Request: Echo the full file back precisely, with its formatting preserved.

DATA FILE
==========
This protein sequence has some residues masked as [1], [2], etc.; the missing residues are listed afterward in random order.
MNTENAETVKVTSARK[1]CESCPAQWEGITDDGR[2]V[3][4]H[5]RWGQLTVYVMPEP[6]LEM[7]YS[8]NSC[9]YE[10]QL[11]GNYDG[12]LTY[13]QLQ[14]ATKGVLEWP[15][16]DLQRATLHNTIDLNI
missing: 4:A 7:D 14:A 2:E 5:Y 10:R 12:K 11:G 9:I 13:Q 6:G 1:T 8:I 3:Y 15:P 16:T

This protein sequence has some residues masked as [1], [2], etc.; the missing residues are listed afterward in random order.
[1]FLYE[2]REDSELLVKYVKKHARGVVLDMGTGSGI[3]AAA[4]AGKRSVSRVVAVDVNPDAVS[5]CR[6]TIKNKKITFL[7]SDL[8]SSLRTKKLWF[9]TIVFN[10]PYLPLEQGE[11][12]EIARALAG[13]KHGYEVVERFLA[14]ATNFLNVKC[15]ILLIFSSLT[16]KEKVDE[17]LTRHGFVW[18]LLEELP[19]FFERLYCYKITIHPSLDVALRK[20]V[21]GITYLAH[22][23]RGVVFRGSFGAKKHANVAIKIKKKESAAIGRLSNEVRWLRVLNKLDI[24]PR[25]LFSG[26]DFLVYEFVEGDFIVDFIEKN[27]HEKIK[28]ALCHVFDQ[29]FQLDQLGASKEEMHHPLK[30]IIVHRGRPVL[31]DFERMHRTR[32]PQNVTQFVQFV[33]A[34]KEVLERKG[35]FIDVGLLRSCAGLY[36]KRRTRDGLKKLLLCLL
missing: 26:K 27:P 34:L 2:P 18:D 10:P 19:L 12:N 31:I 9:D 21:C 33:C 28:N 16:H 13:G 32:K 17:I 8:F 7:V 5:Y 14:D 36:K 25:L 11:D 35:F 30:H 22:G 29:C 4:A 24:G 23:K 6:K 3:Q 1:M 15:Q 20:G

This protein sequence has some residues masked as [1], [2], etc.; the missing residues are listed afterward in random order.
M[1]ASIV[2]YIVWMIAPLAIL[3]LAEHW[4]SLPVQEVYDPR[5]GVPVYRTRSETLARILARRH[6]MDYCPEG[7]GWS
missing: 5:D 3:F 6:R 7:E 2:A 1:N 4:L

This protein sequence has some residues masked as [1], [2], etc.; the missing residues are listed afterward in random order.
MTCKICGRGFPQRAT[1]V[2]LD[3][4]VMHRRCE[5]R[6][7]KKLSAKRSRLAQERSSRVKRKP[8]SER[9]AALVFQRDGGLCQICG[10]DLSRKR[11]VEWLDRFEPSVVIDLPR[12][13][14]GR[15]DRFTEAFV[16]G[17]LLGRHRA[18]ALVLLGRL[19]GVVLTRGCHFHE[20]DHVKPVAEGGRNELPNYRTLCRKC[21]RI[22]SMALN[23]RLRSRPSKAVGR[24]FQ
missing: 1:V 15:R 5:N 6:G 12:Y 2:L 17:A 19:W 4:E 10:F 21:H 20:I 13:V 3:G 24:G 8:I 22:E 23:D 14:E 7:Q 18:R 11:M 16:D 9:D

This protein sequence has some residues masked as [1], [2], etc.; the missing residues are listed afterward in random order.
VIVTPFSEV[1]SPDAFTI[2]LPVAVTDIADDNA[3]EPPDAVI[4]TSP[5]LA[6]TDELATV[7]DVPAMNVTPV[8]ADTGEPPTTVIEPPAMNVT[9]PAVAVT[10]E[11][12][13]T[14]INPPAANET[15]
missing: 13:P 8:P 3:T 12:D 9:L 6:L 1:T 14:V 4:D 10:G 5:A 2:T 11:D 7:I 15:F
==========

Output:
This protein sequence has some residues masked as [1], [2], etc.; the missing residues are listed afterward in random order.
MNTENAETVKVTSARK[1]CESCPAQWEGITDDGR[2]V[3][4]H[5]RWGQLTVYVMPEP[6]LEM[7]YS[8]NSC[9]YE[10]QL[11]GNYDG[12]LTY[13]QLQ[14]ATKGVLEWP[15][16]DLQRATLHNTIDLNI
missing: 4:A 7:D 14:A 2:E 5:Y 10:R 12:K 11:G 9:I 13:Q 6:G 1:T 8:I 3:Y 15:P 16:T

This protein sequence has some residues masked as [1], [2], etc.; the missing residues are listed afterward in random order.
[1]FLYE[2]REDSELLVKYVKKHARGVVLDMGTGSGI[3]AAA[4]AGKRSVSRVVAVDVNPDAVS[5]CR[6]TIKNKKITFL[7]SDL[8]SSLRTKKLWF[9]TIVFN[10]PYLPLEQGE[11][12]EIARALAG[13]KHGYEVVERFLA[14]ATNFLNVKC[15]ILLIFSSLT[16]KEKVDE[17]LTRHGFVW[18]LLEELP[19]FFERLYCYKITIHPSLDVALRK[20]V[21]GITYLAH[22][23]RGVVFRGSFGAKKHANVAIKIKKKESAAIGRLSNEVRWLRVLNKLDI[24]PR[25]LFSG[26]DFLVYEFVEGDFIVDFIEKN[27]HEKIK[28]ALCHVFDQ[29]FQLDQLGASKEEMHHPLK[30]IIVHRGRPVL[31]DFERMHRTR[32]PQNVTQFVQFV[33]A[34]KEVLERKG[35]FIDVGLLRSCAGLY[36]KRRTRDGLKKLLLCLL
missing: 26:K 27:P 34:L 2:P 18:D 10:P 19:L 12:N 31:I 9:D 21:C 33:C 28:N 16:H 13:G 32:K 17:I 8:F 7:V 5:Y 14:D 36:K 25:L 11:D 35:F 30:H 22:G 29:C 4:A 24:G 23:K 6:K 3:Q 1:M 15:Q 20:G

This protein sequence has some residues masked as [1], [2], etc.; the missing residues are listed afterward in random order.
M[1]ASIV[2]YIVWMIAPLAIL[3]LAEHW[4]SLPVQEVYDPR[5]GVPVYRTRSETLARILARRH[6]MDYCPEG[7]GWS
missing: 5:D 3:F 6:R 7:E 2:A 1:N 4:L

This protein sequence has some residues masked as [1], [2], etc.; the missing residues are listed afterward in random order.
MTCKICGRGFPQRAT[1]V[2]LD[3][4]VMHRRCE[5]R[6][7]KKLSAKRSRLAQERSSRVKRKP[8]SER[9]AALVFQRDGGLCQICG[10]DLSRKR[11]VEWLDRFEPSVVIDLPR[12][13][14]GR[15]DRFTEAFV[16]G[17]LLGRHRA[18]ALVLLGRL[19]GVVLTRGCHFHE[20]DHVKPVAEGGRNELPNYRTLCRKC[21]RI[22]SMALN[23]RLRSRPSKAVGR[24]FQ
missing: 1:V 15:R 5:N 6:G 12:Y 2:L 17:A 19:W 4:E 10:F 21:H 20:I 13:V 3:G 24:G 8:I 22:E 23:D 14:E 7:Q 18:R 11:M 16:D 9:D

This protein sequence has some residues masked as [1], [2], etc.; the missing residues are listed afterward in random order.
VIVTPFSEV[1]SPDAFTI[2]LPVAVTDIADDNA[3]EPPDAVI[4]TSP[5]LA[6]TDELATV[7]DVPAMNVTPV[8]ADTGEPPTTVIEPPAMNVT[9]PAVAVT[10]E[11][12][13]T[14]INPPAANET[15]
missing: 13:P 8:P 3:T 12:D 9:L 6:L 1:T 14:V 4:D 10:G 5:A 2:T 11:D 7:I 15:F